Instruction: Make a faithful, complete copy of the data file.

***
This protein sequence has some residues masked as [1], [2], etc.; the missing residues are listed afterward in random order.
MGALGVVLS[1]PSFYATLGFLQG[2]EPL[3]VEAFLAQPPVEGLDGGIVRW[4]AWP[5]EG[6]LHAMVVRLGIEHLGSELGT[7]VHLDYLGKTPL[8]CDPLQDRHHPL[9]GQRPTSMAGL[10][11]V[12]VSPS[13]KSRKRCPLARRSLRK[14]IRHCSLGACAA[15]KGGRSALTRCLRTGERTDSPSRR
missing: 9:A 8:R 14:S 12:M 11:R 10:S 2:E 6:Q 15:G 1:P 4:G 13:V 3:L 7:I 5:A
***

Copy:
This protein sequence has some residues masked as [1], [2], etc.; the missing residues are listed afterward in random order.
MGALGVVLS[1]PSFYATLGFLQG[2]EPL[3]VEAFLAQPPVEGLDGGIVRW[4]AWP[5]EG[6]LHAMVVRLGIEHLGSELGT[7]VHLDYLGKTPL[8]CDPLQDRHHPL[9]GQRPTSMAGL[10][11]V[12]VSPS[13]KSRKRCPLARRSLRK[14]IRHCSLGACAA[15]KGGRSALTRCLRTGERTDSPSRR
missing: 9:A 8:R 14:S 12:M 11:R 10:S 2:E 6:Q 15:G 1:P 4:G 13:V 3:L 7:I 5:A